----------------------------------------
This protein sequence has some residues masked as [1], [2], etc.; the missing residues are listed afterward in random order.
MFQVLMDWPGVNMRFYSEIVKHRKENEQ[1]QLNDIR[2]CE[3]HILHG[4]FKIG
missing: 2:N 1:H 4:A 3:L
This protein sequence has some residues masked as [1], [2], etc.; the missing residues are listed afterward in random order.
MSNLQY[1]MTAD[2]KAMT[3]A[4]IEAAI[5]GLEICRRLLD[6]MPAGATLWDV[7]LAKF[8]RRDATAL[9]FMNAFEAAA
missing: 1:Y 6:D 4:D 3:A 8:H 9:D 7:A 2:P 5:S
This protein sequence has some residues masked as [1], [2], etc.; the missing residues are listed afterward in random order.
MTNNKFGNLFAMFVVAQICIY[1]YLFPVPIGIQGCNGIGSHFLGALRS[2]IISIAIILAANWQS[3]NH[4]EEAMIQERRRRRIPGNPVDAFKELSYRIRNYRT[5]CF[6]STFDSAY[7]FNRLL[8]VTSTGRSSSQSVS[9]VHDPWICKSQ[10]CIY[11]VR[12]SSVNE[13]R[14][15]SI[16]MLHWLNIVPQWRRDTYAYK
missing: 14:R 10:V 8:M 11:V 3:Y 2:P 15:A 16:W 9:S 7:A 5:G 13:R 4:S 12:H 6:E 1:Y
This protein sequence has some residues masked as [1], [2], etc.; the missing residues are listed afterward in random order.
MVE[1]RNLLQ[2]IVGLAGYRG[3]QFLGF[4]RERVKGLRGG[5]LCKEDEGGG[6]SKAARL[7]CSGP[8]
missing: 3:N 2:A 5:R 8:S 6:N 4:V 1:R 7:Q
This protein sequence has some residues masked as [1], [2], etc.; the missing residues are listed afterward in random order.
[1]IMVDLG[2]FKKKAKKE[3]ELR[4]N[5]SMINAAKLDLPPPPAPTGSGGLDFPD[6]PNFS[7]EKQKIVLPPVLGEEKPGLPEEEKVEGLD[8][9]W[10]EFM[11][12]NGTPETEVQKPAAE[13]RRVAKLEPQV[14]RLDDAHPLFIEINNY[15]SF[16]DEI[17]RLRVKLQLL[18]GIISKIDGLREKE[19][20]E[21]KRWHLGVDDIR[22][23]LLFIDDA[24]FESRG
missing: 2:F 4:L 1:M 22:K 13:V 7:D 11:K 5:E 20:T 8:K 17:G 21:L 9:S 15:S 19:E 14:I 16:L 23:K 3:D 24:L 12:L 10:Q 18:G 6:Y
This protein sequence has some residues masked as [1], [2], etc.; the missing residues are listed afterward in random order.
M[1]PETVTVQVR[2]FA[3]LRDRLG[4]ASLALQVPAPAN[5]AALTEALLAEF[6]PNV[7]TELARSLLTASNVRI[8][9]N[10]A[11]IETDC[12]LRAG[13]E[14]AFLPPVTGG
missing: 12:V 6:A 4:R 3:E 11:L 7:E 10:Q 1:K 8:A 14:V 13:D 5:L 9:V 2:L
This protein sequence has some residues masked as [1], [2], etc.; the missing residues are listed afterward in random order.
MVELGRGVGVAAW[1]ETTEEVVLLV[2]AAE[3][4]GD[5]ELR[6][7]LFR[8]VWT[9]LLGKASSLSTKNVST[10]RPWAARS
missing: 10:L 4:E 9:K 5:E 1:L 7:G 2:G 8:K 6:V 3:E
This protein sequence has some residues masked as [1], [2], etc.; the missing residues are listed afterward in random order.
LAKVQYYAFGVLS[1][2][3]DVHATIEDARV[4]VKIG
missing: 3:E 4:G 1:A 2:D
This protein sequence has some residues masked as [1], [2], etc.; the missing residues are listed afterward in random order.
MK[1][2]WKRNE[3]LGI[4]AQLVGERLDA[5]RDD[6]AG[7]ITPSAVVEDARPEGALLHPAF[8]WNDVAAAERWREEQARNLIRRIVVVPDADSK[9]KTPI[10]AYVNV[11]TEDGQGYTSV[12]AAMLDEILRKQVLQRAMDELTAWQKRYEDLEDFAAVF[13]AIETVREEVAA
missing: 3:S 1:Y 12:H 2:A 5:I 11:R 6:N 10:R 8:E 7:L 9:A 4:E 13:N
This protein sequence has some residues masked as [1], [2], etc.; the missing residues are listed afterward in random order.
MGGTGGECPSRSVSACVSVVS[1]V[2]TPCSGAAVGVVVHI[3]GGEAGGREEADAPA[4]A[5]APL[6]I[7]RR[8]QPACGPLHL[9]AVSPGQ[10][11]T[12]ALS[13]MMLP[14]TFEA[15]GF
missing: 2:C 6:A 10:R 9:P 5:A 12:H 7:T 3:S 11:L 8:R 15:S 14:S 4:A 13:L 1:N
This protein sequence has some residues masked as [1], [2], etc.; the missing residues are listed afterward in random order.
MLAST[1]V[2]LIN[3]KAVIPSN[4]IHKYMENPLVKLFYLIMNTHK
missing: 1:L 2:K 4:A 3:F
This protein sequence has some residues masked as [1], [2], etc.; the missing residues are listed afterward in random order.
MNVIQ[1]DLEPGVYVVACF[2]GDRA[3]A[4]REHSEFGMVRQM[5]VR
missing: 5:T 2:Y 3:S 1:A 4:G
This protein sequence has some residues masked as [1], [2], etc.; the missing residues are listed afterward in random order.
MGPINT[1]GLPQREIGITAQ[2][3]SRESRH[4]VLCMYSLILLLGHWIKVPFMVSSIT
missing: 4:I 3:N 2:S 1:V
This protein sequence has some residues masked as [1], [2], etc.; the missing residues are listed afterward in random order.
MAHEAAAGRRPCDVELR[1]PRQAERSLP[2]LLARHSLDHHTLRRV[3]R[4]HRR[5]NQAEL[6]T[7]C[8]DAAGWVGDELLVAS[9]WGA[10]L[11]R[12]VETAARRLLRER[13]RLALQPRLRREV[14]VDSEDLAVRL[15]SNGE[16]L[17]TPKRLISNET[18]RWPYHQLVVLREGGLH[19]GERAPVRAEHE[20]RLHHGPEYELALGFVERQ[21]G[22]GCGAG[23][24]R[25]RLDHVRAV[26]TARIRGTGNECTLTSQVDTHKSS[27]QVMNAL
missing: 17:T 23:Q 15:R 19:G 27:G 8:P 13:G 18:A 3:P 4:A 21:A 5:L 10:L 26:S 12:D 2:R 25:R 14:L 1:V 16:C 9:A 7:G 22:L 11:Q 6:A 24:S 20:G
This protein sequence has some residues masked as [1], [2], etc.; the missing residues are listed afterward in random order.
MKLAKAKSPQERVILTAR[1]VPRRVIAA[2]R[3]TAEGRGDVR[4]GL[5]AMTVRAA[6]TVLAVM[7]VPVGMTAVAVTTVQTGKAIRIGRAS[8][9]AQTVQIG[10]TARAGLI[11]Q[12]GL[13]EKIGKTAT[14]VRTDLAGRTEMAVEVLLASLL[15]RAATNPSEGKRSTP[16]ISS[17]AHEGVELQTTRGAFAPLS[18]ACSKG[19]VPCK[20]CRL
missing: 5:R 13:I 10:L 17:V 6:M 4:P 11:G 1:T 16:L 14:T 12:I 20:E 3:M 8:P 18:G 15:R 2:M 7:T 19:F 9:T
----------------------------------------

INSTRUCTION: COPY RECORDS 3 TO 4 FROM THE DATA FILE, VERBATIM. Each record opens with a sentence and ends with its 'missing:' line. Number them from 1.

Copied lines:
This protein sequence has some residues masked as [1], [2], etc.; the missing residues are listed afterward in random order.
MTNNKFGNLFAMFVVAQICIY[1]YLFPVPIGIQGCNGIGSHFLGALRS[2]IISIAIILAANWQS[3]NH[4]EEAMIQERRRRRIPGNPVDAFKELSYRIRNYRT[5]CF[6]STFDSAY[7]FNRLL[8]VTSTGRSSSQSVS[9]VHDPWICKSQ[10]CIY[11]VR[12]SSVNE[13]R[14][15]SI[16]MLHWLNIVPQWRRDTYAYK
missing: 14:R 10:V 8:M 11:V 3:Y 2:P 15:A 16:W 9:S 7:A 5:G 13:R 4:S 12:H 6:E 1:Y
This protein sequence has some residues masked as [1], [2], etc.; the missing residues are listed afterward in random order.
MVE[1]RNLLQ[2]IVGLAGYRG[3]QFLGF[4]RERVKGLRGG[5]LCKEDEGGG[6]SKAARL[7]CSGP[8]
missing: 3:N 2:A 5:R 8:S 6:N 4:V 1:R 7:Q